Newman’s Day — an annual, unsanctioned event in which students try to drink 24 beers in 24 hours — created an unusually large uproar this year, after public safety officers confiscated 400 T-shirts advertising the event.
The officers, who removed the shirts from the dormitory room of Taylor Bright ’05, were acting on a request from Dean of Undergraduate Students Kathleen Deignan, who was concerned that the shirts promoted dangerous drinking. Deignan returned the shirts a week later, but not before Professor Andrew Appel asked his colleagues to condemn the seizure as censorship during the April 26 faculty meeting. At Appel’s request the resolution was tabled without further action.
Later, incoming provost Christopher Eisgruber ’83 issued the University’s stance on the incident: “We believe, in the words of former Supreme Court Justice Louis Brandeis, that when opinions are unpopular or controversial, the remedy, in general, is ‘more speech, not enforced silence,’ ” he wrote. “Prior restraints upon speech or publication – such as seizures of printed materials – should be clearly understood as an action of last resort, taken only under the most compelling circumstances.”
At the May 17 faculty meeting, President Tilghman said the University would have been “on solid ground” if it had announced in advance that the sale of Newman’s Day T-shirts would not be allowed because the shirts create a risk of “targeted, imminent harm.”
Newman’s Day, held April 24, was named for actor Paul Newman, to whom students had erroneously attributed the quotation, “Twenty-four hours in a day, 24 beers in a case – coincidence? I think not.” The Philadelphia Inquirer eventually traced the quip to a 1986 “Willy ’n Ethel” comic strip.
Princeton’s new centrally located humanities hub, the Andlinger Center for the Humanities, was dedicated Friday, May 14. Comprising East Pyne, Chancellor Green, Joseph Henry House, and a new building currently called the Humanities Programs Building, the center was named for Gerhard Andlinger ’52, left, who gave $23 million toward the project.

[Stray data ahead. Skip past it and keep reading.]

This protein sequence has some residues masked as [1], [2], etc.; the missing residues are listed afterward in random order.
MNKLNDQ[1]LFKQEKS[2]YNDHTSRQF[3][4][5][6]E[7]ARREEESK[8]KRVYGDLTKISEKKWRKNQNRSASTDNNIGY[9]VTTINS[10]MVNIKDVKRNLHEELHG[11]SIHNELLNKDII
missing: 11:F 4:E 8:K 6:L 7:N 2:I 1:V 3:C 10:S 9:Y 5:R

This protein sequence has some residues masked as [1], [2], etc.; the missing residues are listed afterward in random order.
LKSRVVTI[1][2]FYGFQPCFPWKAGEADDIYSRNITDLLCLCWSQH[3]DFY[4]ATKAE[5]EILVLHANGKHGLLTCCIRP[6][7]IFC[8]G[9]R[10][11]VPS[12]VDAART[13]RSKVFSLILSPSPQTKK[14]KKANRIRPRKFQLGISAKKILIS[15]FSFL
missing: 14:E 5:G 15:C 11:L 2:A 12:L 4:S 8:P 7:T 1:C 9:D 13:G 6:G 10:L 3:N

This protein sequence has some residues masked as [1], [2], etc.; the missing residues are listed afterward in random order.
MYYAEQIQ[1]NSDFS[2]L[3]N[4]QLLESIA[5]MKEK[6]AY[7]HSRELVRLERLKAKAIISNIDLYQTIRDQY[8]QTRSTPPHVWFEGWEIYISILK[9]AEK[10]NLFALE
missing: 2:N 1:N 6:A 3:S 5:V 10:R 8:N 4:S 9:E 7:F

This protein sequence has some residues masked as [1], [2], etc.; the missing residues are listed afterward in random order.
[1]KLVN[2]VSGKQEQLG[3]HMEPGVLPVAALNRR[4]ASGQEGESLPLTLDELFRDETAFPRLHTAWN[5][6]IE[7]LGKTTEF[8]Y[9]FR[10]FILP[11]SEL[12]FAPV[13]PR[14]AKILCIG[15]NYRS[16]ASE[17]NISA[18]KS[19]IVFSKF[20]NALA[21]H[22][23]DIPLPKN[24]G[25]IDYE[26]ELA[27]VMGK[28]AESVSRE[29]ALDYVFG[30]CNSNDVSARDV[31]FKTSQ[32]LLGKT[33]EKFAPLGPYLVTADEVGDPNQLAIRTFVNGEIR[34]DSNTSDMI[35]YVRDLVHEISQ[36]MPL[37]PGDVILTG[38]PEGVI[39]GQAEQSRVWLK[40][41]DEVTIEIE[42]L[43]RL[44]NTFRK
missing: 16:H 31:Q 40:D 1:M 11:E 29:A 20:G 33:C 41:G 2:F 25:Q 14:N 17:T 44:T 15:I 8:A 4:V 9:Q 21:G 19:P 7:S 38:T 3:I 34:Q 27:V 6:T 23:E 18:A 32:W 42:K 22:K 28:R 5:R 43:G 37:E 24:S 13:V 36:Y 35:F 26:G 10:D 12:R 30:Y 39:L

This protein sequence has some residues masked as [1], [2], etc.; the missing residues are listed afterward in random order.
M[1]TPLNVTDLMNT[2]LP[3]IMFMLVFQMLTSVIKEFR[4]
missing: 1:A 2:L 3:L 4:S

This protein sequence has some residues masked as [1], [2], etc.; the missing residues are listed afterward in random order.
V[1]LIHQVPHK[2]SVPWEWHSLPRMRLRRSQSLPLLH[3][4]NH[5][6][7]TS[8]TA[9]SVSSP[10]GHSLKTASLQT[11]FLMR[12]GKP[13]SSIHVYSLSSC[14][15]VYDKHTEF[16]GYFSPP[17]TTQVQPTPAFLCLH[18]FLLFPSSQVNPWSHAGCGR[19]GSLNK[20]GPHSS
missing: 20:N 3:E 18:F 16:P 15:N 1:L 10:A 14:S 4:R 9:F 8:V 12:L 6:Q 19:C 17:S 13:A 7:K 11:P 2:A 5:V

After the dedication, the Council of the Humanities held a symposium in Richardson Auditorium titled “Beauty,” in which a panel of professors discussed the question, “Is it important, or desirable, for artists to be mindful of beauty?” Composer Milton Babbitt *42 *92 examined changes in music, artist Frank Stella ’58 critiqued the visual arts of the 20th century, and professor C. K. Williams discussed the process behind his poetry. Creating beauty, he said, has never been part of his daily work schedule. He concentrates on emotions, images, and cadences, leaving the interpretation of beauty to the reader. The symposium was moderated by Alexander Nehamas, professor of philosophy and comparative literature.
In its second report, released April 30, the Task Force on Health and Well-Being recommended expansion or improvement of a range of University services, from mental health and preventive medical care to fitness and healthy eating. Specific ideas include changing the underused Frist Beverage Laboratory juice bar into a healthy eating café, and implementing screening programs to assist students, faculty, and staff with weight management, smoking cessation, alcohol and drug abuse, and other medical conditions. This summer, the committee will examine costs and prioritize recommendations in preparation for its final report, to be completed in the fall. More information can be found at www.princeton.edu/hwbtf/.
In 2003—04, Princeton’s full professors were the third-highest-paid professors in the country, with an average salary of $145,600, according to data compiled by the American Association of University Professors. The average was $157,500 at Harvard and $155,800 at Rockefeller University.
Cuban Americans attending a lecture by Oliver Stone, whose new film profiles Cuban leader Fidel Castro, criticized the filmmaker for ignoring Castro’s imprisonment of political opponents and other human-rights abuses. Stone, father of Sean Stone ’06, spoke May 7 to a standing-room-only crowd in McCosh 10 following a rare public screening of his 2003 film Comandante. The film was set to air on HBO in May 2003 but was pulled after Castro executed three men who tried to hijack a ferry and flee to the U.S.
Stone responded to the criticism by citing comparable human rights records of other Latin American leaders. When asked about life after Castro, Stone predicted that Cuba would resist U.S. government influence. “The question,” he said, “is will they resist McDonald’s?”